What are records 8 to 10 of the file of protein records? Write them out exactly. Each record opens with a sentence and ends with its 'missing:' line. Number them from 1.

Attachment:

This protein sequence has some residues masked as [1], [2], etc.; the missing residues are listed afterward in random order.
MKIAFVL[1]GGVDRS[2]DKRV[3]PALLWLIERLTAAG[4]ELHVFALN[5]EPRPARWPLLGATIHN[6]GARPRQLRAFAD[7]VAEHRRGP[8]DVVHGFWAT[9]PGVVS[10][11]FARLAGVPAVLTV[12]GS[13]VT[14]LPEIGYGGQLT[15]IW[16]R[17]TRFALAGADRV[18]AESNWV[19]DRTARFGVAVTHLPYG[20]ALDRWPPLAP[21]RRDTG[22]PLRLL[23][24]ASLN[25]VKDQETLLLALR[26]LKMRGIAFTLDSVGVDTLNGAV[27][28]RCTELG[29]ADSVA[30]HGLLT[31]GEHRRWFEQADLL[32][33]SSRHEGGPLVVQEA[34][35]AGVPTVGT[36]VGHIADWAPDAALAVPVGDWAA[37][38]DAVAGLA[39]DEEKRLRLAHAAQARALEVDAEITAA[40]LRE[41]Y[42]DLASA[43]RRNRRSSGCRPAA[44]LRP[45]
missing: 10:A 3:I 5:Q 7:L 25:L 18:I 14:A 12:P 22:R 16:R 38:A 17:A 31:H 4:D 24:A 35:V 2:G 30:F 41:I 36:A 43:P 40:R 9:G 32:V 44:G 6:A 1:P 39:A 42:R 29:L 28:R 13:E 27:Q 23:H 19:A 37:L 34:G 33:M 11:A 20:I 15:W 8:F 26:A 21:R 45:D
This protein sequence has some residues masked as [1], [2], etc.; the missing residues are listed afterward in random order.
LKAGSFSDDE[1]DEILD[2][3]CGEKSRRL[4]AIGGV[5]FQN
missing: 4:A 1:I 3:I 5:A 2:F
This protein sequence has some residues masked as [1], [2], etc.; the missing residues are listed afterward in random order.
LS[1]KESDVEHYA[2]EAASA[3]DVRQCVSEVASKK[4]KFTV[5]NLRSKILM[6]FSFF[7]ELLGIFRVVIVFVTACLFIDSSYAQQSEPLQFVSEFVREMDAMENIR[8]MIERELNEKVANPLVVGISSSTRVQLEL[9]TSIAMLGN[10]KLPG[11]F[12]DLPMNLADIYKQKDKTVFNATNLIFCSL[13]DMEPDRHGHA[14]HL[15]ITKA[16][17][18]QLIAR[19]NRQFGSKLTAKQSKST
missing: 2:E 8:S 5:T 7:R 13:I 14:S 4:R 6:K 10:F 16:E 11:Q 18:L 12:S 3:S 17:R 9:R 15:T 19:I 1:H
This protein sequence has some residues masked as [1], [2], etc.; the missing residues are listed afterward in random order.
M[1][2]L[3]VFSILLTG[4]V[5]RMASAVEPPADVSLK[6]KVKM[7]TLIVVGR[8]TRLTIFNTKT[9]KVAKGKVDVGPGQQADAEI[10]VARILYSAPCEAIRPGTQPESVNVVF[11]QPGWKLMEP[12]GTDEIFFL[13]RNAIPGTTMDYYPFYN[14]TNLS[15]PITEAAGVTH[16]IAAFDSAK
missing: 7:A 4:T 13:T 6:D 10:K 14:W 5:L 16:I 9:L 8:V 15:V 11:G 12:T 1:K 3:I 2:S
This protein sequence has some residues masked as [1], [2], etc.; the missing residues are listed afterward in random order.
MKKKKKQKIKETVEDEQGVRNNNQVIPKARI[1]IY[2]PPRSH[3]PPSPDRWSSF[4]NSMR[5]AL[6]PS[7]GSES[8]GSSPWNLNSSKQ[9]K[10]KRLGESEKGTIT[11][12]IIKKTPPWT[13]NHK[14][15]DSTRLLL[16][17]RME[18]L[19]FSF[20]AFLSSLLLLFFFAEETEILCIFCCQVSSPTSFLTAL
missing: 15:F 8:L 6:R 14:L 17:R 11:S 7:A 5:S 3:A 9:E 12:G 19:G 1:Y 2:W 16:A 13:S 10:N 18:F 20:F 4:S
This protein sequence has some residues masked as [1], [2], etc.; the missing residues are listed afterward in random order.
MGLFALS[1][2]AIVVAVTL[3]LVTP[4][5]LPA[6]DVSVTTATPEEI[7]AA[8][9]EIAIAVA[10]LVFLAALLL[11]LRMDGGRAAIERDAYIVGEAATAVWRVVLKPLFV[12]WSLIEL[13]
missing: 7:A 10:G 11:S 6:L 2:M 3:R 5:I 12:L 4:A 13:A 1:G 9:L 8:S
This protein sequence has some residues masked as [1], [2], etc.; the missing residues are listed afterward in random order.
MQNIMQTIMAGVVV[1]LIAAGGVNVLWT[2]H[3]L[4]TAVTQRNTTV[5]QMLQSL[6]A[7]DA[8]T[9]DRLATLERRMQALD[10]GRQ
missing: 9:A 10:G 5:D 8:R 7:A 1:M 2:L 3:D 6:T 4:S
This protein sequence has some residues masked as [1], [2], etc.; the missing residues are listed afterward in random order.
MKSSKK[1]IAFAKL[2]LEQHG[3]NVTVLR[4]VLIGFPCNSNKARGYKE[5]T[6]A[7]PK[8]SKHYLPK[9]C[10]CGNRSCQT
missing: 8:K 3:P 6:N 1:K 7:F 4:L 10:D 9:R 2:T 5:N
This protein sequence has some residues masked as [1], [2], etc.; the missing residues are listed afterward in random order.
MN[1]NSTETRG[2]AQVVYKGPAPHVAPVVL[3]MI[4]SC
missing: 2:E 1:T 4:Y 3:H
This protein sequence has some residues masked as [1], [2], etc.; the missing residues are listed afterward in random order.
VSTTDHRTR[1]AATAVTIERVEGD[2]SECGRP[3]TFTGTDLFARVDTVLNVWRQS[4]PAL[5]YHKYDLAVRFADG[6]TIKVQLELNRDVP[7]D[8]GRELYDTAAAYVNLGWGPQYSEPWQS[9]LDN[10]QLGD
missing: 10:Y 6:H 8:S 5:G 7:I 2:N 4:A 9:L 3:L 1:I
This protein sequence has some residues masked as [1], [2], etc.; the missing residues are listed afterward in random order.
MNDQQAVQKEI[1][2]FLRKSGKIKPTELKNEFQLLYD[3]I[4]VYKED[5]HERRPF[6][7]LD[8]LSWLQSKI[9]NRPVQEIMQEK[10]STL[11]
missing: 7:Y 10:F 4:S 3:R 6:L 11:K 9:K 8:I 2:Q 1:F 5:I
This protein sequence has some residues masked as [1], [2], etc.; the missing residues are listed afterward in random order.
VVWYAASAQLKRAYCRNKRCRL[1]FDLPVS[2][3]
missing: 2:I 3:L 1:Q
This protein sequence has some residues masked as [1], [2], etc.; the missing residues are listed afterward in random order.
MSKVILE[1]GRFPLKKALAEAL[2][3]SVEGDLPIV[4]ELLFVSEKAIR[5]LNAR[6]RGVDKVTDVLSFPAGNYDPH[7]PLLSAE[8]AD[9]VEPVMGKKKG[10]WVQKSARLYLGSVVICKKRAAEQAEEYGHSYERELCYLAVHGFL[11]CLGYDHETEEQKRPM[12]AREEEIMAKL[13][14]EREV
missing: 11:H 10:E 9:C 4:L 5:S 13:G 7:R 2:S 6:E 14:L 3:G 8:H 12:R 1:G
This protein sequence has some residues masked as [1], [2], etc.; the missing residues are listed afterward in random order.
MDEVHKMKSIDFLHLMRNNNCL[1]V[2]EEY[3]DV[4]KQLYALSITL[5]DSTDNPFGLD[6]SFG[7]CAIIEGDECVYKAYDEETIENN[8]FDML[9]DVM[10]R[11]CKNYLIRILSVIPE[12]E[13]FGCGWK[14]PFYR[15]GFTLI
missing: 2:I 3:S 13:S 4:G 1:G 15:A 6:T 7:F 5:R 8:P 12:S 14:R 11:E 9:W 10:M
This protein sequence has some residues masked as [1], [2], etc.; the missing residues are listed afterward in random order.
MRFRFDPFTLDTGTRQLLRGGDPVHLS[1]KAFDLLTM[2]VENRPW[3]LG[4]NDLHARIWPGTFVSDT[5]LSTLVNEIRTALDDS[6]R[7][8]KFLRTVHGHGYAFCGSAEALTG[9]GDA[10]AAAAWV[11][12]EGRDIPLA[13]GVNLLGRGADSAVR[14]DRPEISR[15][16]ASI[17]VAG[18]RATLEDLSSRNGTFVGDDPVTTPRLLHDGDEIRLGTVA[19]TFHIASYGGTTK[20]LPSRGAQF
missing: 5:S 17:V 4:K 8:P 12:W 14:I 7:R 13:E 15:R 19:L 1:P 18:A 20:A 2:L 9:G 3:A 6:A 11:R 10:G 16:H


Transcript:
This protein sequence has some residues masked as [1], [2], etc.; the missing residues are listed afterward in random order.
MKSSKK[1]IAFAKL[2]LEQHG[3]NVTVLR[4]VLIGFPCNSNKARGYKE[5]T[6]A[7]PK[8]SKHYLPK[9]C[10]CGNRSCQT
missing: 8:K 3:P 6:N 1:K 7:F 4:L 10:D 9:R 2:T 5:N
This protein sequence has some residues masked as [1], [2], etc.; the missing residues are listed afterward in random order.
MN[1]NSTETRG[2]AQVVYKGPAPHVAPVVL[3]MI[4]SC
missing: 2:E 1:T 4:Y 3:H
This protein sequence has some residues masked as [1], [2], etc.; the missing residues are listed afterward in random order.
VSTTDHRTR[1]AATAVTIERVEGD[2]SECGRP[3]TFTGTDLFARVDTVLNVWRQS[4]PAL[5]YHKYDLAVRFADG[6]TIKVQLELNRDVP[7]D[8]GRELYDTAAAYVNLGWGPQYSEPWQS[9]LDN[10]QLGD
missing: 10:Y 6:H 8:S 5:G 7:I 2:N 4:A 9:L 3:L 1:I